Under the garb of giving counselling to women estranged from their families due to being a part of inter-faith marriages, the State is setting up a surveillance mechanism that has the potential to disturb the state’s communal harmony, which has more or less remained unperturbed since the horrific Bombay riots of 1992-93.
Many social organizations in the state opposed this decision of the government calling it ‘moral policing’ and infringement of people’s right to privacy. They have raised concern that this data will be misused to monitor potential inter-caste (in response to earlier GR) and interfaith marriages and to discourage the same with the apprehension that such couples could be harassed. They also state that the government is ignoring real issues being faced by women in the state and should instead focus on effective implementation of laws against domestic violence and crimes against women.
Maharashtra Mahila Parishad has said that “By Collecting data, the government intends to target particular communities”
Stree Mukti Andolan Sampark Samiti said that raised concerns that this data that will be collected will be used to monitor women and to shut any attempts at inter caste and inter faith marriages to keep the so-called “purity” of their castes and religions intact. The Samiti has termed this exercise of the Maharashtra government as ‘moral policing’ and one that has no legal sanction and has called for the cancellation of this GR.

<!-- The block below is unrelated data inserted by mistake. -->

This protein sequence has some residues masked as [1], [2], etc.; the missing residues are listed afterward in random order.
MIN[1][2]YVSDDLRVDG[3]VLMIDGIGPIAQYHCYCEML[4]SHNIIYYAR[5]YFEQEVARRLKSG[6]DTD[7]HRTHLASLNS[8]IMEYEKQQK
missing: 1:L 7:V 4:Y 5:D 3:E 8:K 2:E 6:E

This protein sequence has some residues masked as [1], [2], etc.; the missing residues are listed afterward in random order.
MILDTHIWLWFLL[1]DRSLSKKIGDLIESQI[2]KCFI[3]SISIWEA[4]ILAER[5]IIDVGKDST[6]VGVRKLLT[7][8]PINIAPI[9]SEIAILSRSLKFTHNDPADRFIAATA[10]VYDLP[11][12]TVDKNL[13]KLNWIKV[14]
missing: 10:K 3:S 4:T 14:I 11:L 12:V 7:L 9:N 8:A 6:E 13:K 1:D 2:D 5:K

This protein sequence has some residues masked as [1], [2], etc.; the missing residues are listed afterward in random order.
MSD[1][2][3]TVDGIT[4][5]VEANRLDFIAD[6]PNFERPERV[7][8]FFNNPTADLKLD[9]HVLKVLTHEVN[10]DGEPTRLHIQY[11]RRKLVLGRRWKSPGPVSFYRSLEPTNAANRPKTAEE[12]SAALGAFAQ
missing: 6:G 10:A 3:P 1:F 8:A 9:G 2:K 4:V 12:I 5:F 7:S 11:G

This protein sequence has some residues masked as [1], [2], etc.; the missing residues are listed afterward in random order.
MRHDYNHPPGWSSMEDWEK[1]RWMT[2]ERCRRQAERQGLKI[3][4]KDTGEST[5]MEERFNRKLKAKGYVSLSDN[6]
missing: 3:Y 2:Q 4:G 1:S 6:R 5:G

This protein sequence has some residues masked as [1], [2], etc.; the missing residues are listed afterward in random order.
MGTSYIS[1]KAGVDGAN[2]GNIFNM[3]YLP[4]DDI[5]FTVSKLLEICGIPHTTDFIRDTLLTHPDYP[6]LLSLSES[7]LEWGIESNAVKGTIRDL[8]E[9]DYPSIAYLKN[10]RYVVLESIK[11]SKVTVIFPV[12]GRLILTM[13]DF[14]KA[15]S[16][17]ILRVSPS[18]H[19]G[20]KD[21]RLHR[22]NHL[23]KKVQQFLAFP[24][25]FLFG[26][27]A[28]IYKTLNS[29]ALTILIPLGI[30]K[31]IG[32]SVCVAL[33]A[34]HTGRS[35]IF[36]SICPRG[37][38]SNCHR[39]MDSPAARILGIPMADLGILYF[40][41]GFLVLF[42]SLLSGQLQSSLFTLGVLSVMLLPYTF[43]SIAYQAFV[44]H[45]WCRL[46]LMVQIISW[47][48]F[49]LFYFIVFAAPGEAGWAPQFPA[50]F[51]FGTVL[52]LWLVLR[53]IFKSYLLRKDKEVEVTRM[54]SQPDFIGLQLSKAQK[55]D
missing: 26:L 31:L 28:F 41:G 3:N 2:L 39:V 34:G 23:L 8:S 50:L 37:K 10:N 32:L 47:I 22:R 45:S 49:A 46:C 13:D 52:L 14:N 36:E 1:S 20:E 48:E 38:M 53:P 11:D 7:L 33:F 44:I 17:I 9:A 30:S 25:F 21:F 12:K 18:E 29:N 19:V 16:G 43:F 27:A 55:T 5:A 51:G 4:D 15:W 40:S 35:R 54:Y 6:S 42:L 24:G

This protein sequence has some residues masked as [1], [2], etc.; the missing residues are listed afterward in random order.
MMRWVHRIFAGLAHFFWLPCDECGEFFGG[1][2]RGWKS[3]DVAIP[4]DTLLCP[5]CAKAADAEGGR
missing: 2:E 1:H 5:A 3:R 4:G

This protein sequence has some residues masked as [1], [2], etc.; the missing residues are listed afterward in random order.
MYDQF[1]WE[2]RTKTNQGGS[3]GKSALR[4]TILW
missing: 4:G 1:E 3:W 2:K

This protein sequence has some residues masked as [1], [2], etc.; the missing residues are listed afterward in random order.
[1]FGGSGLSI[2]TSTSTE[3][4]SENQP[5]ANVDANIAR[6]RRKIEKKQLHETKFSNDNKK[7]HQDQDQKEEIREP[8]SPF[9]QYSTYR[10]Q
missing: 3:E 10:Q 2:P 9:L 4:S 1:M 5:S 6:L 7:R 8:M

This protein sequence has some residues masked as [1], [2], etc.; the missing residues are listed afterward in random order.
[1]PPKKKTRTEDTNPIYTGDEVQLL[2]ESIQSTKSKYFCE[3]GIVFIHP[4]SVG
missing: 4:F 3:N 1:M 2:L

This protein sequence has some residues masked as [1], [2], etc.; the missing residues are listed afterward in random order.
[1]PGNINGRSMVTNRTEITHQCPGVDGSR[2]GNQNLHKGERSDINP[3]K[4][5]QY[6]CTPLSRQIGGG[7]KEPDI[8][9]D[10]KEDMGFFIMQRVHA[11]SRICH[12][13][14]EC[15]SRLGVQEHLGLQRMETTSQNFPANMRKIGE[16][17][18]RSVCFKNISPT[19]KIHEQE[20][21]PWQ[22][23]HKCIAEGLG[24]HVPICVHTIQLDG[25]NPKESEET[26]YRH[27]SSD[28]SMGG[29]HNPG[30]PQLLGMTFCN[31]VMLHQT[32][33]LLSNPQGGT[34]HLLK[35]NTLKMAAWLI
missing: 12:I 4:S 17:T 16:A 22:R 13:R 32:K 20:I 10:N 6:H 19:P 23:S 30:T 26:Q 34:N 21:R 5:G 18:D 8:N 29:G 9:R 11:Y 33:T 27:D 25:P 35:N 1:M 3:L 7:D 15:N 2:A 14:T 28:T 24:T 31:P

State incentives for inter-faith marriages:
Several states, including Maharashtra have been moving up the path of social reforms attempting to encourage the idea of a caste less society, one that Dr. Babasaheb Aambedkar envisaged to liberate men and women from the shackles of regressive notions and critical religious texts. The State of Maharashtra had planned to provide special concessions such as fee waiver to the children born out of inter caste and inter-religion marriages. In 2018, the Social Justice Minister of Maharashtra had said that the couples where spouses are from different religions or castes have to face various problems, including social boycott and the threat of honour killing and hence, besides other aspects, a law in place will focus on what kind of protection can be given to the couples who are facing such threat. Honour is in the attempt to achieve that glory by encouraging States to come up with incentives to encourage inter faith unions. The Act and the Ordinance aims to take ten steps backward against the spirit of national unity and fraternity.
The Right to Love campaign run by Sushant Asha and Abhijit K in Maharashtra, both journalists cum social activists, helps inter religious couples facing opposition to avail protection by police, legal help to get marriage registered, counselling to deal with the mental pressure and also in finding job opportunities. With such laws in place impinging on your free will and right to conscience, the significance of the work and efforts put in by such individuals becomes even more stark.